Author: Veronica Roth
Publisher: Katherine Tegen Books/Harper Collins
Publication Date: October 22, 2013
Source: Bought - Easons
Veronica Roth is a phenomenal writer. Despite anything and everything said on the contrary, especially in regards to 'Allegiant', you just can't deny it. Or, at least, I couldn't while finishing the Divergent series, and still can't, hours later.
Allegiant, the final installment of the 'Divergent' series, begins with the characters we know and love, coming to terms with the video they've just seen. Aparently the whole faction system, their whole city is part of a big experiement controlled by people outside of Amity fences, to breed a large enough Divergent population. When you put into contrast, the first and final books, the plotline has changed drastically. It's just like admiring one particular section of a painting, and then slowly backing up to see the whole picture. Roth does this in such a subtle way, that you wouldn't notice the drastic change until you really looked into both books. Her ability to do so is truly commendable.
Another thing I noticed about the plot of Allegiant was 1) how smoothly the story ran, and 2) how, in every chapter, was something significant. The first is pretty self-explanatory, no parts of the book felt unnecessarily prolonged nor was any part too fast-paced. The second, however, could use some further explaining. What I meant was, that out of the fifty-six chapters that make up this book, none of them felt like fillers. A filler is a chapter that does absolutely nothing for the plot, character development and so on, and they're found in almost every book nowadays. But I didn't think Allegiant had any of those. Every chapter made sense, and felt necessary.
"The world beyong ours is full of roads and dark buildings and collapsing power lines."
One thing that the first book, Divergent, sort of lacked, was impressive world building. I don't think I have to stress how important it is for a YA dystopian to have good world building. We, the readers, have to know the world doesn't exist, but believe that it could exist. In Divergent, only the Dauntless compound was thoroughly explored. In Allegiant, everything from the city's history, to the Bureau outside of the city, was built so well.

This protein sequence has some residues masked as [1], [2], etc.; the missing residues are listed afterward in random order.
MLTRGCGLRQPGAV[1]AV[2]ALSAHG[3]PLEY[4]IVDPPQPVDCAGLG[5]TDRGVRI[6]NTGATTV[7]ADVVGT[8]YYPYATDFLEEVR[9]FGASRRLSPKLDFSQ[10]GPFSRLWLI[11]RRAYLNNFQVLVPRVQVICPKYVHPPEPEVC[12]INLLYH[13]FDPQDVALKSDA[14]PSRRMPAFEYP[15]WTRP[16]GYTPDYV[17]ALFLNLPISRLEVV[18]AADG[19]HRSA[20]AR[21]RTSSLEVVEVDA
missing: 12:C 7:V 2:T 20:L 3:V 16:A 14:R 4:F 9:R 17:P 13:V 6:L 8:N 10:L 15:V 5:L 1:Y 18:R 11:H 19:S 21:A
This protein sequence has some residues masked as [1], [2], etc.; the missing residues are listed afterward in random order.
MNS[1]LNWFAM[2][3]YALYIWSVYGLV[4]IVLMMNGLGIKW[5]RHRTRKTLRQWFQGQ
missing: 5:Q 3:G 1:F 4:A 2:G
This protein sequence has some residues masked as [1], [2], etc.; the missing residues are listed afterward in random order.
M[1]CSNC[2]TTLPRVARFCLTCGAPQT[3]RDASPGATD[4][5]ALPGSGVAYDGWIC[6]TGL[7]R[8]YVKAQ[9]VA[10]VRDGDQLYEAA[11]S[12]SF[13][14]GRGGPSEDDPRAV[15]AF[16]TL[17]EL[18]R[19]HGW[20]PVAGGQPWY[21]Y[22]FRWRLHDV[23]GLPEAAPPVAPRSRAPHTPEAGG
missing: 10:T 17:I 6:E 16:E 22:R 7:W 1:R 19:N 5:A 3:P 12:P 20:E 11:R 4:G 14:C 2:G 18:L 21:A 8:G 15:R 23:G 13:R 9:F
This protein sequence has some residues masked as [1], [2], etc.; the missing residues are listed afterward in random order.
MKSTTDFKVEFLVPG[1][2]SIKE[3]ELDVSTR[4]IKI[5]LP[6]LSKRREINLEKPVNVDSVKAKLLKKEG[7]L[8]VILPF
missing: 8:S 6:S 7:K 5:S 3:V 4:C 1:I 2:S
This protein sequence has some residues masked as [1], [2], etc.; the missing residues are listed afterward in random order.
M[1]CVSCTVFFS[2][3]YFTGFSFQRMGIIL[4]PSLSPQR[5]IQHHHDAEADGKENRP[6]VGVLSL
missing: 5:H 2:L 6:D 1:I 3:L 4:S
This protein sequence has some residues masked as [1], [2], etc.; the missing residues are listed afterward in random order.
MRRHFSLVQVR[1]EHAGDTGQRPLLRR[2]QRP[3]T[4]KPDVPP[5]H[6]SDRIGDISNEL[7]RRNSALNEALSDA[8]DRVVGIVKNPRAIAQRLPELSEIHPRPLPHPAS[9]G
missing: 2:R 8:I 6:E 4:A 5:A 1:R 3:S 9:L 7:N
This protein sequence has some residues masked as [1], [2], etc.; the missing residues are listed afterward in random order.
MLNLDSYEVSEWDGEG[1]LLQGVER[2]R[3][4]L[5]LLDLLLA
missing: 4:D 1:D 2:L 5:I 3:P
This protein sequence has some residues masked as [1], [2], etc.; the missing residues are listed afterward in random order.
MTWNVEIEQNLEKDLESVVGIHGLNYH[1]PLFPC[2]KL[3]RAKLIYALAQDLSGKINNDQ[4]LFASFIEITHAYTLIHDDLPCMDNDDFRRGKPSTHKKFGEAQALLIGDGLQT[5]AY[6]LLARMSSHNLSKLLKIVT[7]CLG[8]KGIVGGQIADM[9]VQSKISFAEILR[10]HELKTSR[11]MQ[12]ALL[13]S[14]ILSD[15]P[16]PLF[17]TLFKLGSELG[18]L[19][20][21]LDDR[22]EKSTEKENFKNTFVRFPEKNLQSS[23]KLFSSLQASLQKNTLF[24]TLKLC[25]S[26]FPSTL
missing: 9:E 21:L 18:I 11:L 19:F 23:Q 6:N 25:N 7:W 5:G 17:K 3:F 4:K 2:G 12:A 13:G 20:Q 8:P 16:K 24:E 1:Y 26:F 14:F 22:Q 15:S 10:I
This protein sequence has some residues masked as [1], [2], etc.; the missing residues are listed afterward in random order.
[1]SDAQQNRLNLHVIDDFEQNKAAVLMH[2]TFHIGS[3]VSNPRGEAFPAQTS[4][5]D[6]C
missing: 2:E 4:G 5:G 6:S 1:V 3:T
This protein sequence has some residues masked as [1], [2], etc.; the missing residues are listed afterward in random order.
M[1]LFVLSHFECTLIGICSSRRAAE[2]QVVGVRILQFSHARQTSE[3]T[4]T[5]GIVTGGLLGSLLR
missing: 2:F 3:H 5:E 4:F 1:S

After Tris, Four and the gang leave the city, and are taken to the Bureau by Amar, descriptions go through the roof. Not in such a way that you're overwhelmed with description after description, but rather, that you don't have to try so hard to imagine the world you're reading about, it comes naturally. That's something I really enjoyed about this book, because ultimately, your reading experience is made so much more fun.
"I'm sick of doing bad things and liking it and then wondering what's wrong with me. I want it to be over. I want to start again."
Oh my God, the character development in this book is unbelievable! Like.. holy crap!
Tris is now my favourite heroine, of all time, and that's saying a whole lot! Who thought the fragile little protagonist of Divergent would ever turn out to be such a strong and mature, leader in what, a year? And Roth's bringing this transformation to life, I thought, was just so impressive. For me, one of the key moments when I just knew Tris' had really grown up, was later on in the book, with her forgiving Four. After the fight they had, and Four's participating in Nita's plan, I thought they were done for good. I was impressed when Tris actually understood that they stay together because they make each other better people and whatnot.
Also, it wasn't just Tris' character who's development was more than impressive. I felt like most characters across the board were well developed, from Christina, to Cara, to Peter, to Caleb, and most of all, Tobias. Any character who, in my opinion, needed to be fleshed out, was fleshed out and it was done effortlessly. Nearing the end of the story, after all the tragedies, the most significant of all took place; Tobias. I have no uncertainty in my saying that Four has changed so much, there's little resemblence between his character in Divergent and the finale, Allegiant. In the beginning of the book I didn't actually like how much he had changed, because he seemed too vulnerable, but it worked out perfectly at the end.
"'Oh, are we at the insult part of the breakup?' she says. 'Because I got in a lot of practice after what happened with Will. I have several choice things to say about her nose'"
Man, did Roth's writing improve after writing 'Insurgent'! Seriously, I went through Allegiant, thinking to myself, that the writing techniques and styles were so much better this time around!
My review of Insurgent made it obvious that I was disappointed with the ending. With Allegiant, despite all the controversial opinions, I still think it ended perfectly. I don't want to spoil anything, because part of my enjoyment was due to the sheer surprise, but yeah, I thought Roth made the right decision. Sure, she could have ended it another way, but it wouldn't have been as memorable. If I say anything else, I will end up letting something slip, so I'll just leave it at that.
I think some people may be mis-reviewing this book, based more on how they didn't appreciate the surprise at the end. Me, on the other hand, thoroughly enjoyed it, in all it's heart-wrenching glory.
Another long review, sorry guys! Haha